ChevronToxico

Questions Raised About Chevron's Political Position in Washington After $27 Billion Ecuador Disaster

Negative Publicity Casts Shadow over Oil Giant As It Tries To Explain Liability to Congress and Journalists

Amazon Defense Coalition

Amazon Defense Coalition
5 February 2009 - FOR IMMEDIATE RELEASE
Contact: Paul Paz y MiƱo: +1 510.281.9020 x302, paz@amazonwatch.org


Washington, D.C. - Chevron's lobbying team is spreading inaccurate information in Congress to combat negative publicity about a $27 billion environmental liability in Ecuador, lawyers for indigenous communities in the Amazon charged today.

The $27 billion liability, assessed in 2008 by an independent court expert in Ecuador, could lead to one of the highest civil judgments ever if the trial judge accepts the report. Chevron reported record profits of $24 billion in 2008 and is under increasing pressure from shareholders to set aside funds to satisfy the Ecuador liability, which could come as early as the summer.

Several in-depth news articles about the lawsuit, including one by the Associated Press and another by Bloomberg Markets magazine, have in recent weeks called attention to Chevron's potential liability. Bloomberg quotes a representative for the New York City pension fund, which owns $470 million worth of Chevron stock, as saying Chevron should consider settling the case.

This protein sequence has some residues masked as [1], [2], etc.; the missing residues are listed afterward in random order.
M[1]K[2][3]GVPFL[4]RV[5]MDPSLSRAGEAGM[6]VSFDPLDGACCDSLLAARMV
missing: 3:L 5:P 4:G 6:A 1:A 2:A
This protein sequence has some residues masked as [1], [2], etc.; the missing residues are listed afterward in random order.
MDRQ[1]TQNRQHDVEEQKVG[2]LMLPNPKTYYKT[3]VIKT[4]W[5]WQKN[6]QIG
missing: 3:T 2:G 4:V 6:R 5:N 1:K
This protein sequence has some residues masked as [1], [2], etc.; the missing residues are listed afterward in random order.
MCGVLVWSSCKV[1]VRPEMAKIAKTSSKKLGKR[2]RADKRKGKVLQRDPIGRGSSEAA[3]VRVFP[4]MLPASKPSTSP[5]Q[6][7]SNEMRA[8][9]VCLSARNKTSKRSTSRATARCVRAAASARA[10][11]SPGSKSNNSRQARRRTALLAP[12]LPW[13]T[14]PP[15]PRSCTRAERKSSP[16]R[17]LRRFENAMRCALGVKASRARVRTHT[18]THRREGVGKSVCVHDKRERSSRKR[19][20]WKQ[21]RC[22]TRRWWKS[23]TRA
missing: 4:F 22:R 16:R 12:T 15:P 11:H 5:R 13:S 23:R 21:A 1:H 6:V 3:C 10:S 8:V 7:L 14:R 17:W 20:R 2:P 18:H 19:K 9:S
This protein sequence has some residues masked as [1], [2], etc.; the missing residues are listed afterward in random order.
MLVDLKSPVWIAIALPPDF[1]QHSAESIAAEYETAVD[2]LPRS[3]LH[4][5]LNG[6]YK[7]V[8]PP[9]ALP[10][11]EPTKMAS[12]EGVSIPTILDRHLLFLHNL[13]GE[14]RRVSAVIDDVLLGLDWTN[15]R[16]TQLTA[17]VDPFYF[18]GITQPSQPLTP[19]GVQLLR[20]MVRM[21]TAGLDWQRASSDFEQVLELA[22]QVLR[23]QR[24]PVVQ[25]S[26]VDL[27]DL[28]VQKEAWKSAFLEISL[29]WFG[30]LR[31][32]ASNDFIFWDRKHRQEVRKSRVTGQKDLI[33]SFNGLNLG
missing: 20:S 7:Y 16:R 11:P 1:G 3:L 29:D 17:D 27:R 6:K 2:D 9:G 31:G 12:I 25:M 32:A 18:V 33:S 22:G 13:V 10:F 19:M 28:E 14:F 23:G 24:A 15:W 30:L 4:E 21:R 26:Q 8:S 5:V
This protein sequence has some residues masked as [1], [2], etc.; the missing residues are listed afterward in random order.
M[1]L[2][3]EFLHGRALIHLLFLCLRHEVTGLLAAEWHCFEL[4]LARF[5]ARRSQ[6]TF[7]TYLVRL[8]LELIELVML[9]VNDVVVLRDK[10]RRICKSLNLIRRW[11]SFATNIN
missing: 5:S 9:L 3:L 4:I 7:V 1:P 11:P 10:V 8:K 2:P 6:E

The lawsuit, which is being heard in Ecuador at Chevron's request, asserts that Texaco dumped 18 billion gallons of toxic waste into the Amazon over the course of 26 years when it was the sole operator of an oil concession. Five indigenous groups say their traditional lifestyles have been decimated and the court expert estimated 1,041 people have died of cancer due to the contamination.

Chevron bought Texaco in 2001 and has assumed liability in the case.

A Chevron team that includes public relations spokesman Kent Robertson, lobbyist William Irwin, and lawyer Sylvia Garrigo have been making the rounds of Congressional staff and journalists this week. Inaccurate information from the group, some of which was reflected in a Washington Times story today (Chevron Urges U.S. to Revoke Ecuador Trade), was condemned by Pablo Fajardo, the lead Ecuadorian lawyer for the plaintiffs.

"We urge Chevron to respect the law and not interfere with the trial process by politicizing the case in Washington," said Fajardo, a CNN Hero Award winner for his work on the case.

"We also urge Chevron not to spread false information to the public or to the Congress," he added.

Among Chevron's inaccuracies, said Fajardo, are the following:

  • Chevron claims it was "released" by Ecuador's government from further clean-up in Ecuador after a partial remediation of contaminated well sites, but the release expressly excludes the private claims being pressed in the lawsuit.
  • Chevron claims its limited "remediation" was adequate, but two Chevron lawyers are under criminal indictment in Ecuador for lying about the results.
  • Chevron claims the plaintiffs wanted the case moved from the U.S. to Ecuador, but in reality it was Chevron that sought the transfer to avoid a U.S. trial.
  • Chevron claims the plaintiffs produced a critically-acclaimed documentary film on the case, Crude, by the Emmy-award winning director Joe Berlinger. The plaintiffs had no role in producing the film, said Fajardo.

 

 


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